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Temporary improvement in food stocks as the maize harvest begins

  • Food Security Outlook Update
  • Guatemala
  • December 2019
Temporary improvement in food stocks as the maize harvest begins

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  • Key Messages
  • CURRENT SITUATION
  • UPDATED ASSUMPTIONS
  • PROJECTED OUTLOOK THROUGH MAY 2020
  • Key Messages
    • Basic grain harvests in the east and west of the country will improve availability of food for self-consumption by poor households. The season of peak labor demand will also contribute to food access. However, households that suffered consecutive crop losses over the past two years and have had to rely on the market will see their incomes rapidly erode, as a result of low food reserves and savings levels.

    • At the national level, there is an increase in the number of acute malnutrition cases recorded in children under five years of age. The accumulation of recent crop losses in some areas of the country could see this trend continue from February 2020, following seasonal stagnation in line with the peak season for employment.

    • The temporary improvement of food stocks and income will allow most of the country to reach Minimal classification (IPC Phase 1). Other areas affected by poor harvests and recurrent market dependence will be Stressed (IPC Phase 2), while some areas in the dry corridor, where households have used crisis coping strategies, will be in Crisis (IPC Phase 3).

    • The forecast of neutral El Niño–Southern Oscillation (ENSO) conditions for the start of the rainy season indicates that the first rainy season will begin as normal between April and May.


    CURRENT SITUATION

    In the east of the country, households’ Postrera bean harvests are in line with the average. In the Western Highlands, the only maize production cycle is expected to yield mixed harvests: normal production is reported in the higher, wetter areas while irregular weather has caused localized damage in the more arid areas of Huehuetenango, Quiché, San Marcos and Totonicapán, which will mean below-average yields. In some areas, households have already started harvesting dry maize (tapisca), which will be left to dry on household patios and roofs, before the corn will be stored as reserves, which will be below average. These crops generally improve food availability for households.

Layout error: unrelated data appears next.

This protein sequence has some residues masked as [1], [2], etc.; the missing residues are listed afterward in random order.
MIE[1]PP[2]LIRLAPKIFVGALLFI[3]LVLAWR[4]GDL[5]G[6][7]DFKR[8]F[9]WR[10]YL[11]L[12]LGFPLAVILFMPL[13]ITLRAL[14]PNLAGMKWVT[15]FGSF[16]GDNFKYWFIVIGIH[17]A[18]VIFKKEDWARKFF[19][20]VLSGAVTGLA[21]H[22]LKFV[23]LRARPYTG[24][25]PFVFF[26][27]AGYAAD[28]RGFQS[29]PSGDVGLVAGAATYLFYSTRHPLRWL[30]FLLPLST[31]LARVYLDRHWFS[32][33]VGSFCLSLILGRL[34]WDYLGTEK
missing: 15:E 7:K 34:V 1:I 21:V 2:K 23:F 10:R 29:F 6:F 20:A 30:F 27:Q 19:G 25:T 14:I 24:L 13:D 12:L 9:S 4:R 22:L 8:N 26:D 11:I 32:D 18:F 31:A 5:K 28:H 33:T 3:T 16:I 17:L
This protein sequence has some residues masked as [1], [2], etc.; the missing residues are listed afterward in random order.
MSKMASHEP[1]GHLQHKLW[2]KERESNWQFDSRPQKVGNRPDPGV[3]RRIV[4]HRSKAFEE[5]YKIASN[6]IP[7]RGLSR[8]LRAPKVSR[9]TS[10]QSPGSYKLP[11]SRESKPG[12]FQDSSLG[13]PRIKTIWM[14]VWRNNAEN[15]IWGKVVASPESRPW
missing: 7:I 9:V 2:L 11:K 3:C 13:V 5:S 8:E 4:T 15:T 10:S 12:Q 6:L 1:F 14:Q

The arrival of recent crop harvests from the surplus-producing areas of the southern coast, the Northern Transversal Strip and southern Petén on the market have affected prices, which are starting to fall in line with season trends. Reference wholesale white maize prices at La Terminal market in October fell by 11 percent from Q138.38 in September to Q123.18 in October, reaching Q120.00 in November. Black beans prices remain below average. Despite slight increases in recent months, fresh coffee bean prices are expected to remain stable around the figure of Q365.18/QQ recorded in November, which is below the five-year average.

    The coffee harvest is reaching peak labor demand, prompting members of poor households to migrate to different production areas, both in the national coffee zones in the Highlands, South Coast, East and Center of the country, as well as those outside the country in Chiapas (Mexico) and Honduras, where demand for Guatemalan labor has increased in recent years. Income has also risen in households that depend on other labor-intensive crops such as sugarcane, cardamom, melon, tobacco and vegetables. Demand for labor for these agricultural activities and other non-agricultural activities, such as masonry, small-scale commerce and domestic work, remains stable.

    Household income is mainly used to buy food, as shown by the preliminary results of the Food Security Assessment conducted by the World Food Programme (WFP) in November: rural households in eight departments report spending more than 35 percent on food, while a further ten report spending more than 25 percent. More than 80 percent of rural households in these departments have no savings.